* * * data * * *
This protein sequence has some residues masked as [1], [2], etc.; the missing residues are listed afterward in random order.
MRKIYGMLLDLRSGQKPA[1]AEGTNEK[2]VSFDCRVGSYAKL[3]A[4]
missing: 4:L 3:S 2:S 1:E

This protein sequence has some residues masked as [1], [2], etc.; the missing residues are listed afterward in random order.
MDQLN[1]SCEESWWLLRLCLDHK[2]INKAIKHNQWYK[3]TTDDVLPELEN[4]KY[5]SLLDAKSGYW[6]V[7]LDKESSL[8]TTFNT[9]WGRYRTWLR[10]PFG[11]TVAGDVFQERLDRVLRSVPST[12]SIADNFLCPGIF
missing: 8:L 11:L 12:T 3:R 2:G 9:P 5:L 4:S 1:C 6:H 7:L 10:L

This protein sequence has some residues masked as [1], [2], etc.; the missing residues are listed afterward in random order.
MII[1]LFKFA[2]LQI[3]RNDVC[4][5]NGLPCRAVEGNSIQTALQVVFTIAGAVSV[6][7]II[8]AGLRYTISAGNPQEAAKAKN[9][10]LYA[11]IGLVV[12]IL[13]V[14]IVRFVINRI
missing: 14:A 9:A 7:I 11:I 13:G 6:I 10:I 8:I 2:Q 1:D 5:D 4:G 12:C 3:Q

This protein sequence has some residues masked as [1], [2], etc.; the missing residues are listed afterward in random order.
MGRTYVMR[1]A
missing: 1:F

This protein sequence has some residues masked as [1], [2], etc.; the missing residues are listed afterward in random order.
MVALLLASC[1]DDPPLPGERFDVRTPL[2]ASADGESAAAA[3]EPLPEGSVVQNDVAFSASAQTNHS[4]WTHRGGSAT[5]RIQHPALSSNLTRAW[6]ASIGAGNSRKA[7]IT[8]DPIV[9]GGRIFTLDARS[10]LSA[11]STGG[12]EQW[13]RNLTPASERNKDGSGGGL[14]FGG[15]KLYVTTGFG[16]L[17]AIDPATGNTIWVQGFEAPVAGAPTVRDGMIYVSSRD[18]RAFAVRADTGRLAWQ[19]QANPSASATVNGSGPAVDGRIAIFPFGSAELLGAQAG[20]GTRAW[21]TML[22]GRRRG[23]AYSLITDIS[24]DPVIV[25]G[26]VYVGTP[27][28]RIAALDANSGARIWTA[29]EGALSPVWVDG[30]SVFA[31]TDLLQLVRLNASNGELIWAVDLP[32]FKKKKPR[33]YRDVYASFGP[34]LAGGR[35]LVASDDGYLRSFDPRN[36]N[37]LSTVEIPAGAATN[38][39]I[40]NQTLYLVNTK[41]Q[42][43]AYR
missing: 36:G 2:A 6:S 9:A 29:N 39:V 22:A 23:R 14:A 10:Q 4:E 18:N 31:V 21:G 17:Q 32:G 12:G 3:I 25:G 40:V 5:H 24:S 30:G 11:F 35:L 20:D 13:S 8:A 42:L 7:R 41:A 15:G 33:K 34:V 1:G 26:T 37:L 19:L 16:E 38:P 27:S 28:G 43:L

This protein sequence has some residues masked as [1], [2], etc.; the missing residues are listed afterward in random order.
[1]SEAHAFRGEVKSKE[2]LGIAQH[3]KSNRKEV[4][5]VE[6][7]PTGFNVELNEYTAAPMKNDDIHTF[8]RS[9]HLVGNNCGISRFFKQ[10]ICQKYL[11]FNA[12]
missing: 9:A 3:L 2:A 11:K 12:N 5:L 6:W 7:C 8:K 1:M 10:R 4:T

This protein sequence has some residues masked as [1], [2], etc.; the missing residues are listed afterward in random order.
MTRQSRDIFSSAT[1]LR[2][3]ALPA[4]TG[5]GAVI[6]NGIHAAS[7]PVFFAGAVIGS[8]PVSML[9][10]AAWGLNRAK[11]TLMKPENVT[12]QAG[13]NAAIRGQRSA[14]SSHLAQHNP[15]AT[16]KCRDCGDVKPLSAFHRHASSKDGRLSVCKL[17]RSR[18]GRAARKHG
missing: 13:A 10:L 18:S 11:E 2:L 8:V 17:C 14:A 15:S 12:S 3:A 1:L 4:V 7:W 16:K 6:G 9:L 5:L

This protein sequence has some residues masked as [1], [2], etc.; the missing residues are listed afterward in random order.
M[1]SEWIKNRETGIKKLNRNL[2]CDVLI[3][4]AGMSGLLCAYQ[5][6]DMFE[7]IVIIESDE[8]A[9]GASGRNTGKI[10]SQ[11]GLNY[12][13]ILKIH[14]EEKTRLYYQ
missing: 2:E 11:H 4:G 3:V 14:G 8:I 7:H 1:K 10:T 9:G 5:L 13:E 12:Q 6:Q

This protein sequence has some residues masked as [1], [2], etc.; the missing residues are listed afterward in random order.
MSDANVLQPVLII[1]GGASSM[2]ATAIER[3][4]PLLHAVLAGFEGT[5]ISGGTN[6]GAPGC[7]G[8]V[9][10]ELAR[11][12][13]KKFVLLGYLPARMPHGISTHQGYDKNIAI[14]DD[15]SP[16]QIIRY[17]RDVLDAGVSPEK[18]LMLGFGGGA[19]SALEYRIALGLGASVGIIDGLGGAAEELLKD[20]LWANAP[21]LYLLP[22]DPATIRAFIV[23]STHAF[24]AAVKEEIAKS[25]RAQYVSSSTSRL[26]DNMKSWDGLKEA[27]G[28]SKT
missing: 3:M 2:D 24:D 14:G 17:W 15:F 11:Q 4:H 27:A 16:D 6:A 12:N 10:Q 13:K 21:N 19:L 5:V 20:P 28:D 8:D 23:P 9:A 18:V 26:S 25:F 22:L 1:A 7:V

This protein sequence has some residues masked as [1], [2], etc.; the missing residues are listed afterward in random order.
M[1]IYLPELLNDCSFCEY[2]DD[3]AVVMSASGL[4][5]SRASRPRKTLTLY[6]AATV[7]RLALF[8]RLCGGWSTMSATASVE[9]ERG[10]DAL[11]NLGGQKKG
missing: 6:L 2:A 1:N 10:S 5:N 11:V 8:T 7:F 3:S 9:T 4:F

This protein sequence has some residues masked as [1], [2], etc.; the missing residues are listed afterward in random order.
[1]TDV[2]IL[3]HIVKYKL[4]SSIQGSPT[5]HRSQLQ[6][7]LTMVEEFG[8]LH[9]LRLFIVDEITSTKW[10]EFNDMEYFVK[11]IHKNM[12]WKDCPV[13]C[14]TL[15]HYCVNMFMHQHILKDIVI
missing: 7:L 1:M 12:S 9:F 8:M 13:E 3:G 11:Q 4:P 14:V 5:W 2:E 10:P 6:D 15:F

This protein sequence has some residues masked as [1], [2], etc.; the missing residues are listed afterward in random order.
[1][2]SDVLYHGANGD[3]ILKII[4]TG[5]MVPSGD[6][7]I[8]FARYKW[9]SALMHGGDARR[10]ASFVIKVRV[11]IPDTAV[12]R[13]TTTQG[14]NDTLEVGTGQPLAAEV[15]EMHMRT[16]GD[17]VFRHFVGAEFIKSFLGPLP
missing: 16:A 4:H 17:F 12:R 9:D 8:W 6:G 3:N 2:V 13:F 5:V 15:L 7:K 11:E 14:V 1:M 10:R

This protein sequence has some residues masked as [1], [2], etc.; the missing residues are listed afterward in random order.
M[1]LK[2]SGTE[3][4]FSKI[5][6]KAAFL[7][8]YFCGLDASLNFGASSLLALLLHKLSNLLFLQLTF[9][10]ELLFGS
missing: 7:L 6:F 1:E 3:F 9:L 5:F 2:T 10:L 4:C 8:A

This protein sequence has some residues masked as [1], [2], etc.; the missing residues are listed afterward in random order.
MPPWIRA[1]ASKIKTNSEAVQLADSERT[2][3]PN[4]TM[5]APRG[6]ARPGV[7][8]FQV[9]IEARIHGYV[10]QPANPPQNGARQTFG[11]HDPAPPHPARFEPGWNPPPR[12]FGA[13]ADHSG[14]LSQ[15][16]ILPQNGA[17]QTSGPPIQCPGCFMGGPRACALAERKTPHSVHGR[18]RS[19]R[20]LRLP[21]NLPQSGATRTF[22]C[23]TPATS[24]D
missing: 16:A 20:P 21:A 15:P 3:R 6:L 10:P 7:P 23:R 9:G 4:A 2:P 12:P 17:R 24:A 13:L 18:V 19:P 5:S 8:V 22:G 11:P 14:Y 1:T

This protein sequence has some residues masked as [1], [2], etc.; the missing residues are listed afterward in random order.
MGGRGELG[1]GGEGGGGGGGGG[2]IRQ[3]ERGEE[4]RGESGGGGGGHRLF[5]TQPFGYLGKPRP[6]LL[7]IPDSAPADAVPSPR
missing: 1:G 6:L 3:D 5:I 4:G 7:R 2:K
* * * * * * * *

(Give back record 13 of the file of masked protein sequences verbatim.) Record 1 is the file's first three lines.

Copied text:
This protein sequence has some residues masked as [1], [2], etc.; the missing residues are listed afterward in random order.
M[1]LK[2]SGTE[3][4]FSKI[5][6]KAAFL[7][8]YFCGLDASLNFGASSLLALLLHKLSNLLFLQLTF[9][10]ELLFGS
missing: 7:L 6:F 1:E 3:F 9:L 5:F 2:T 10:L 4:C 8:A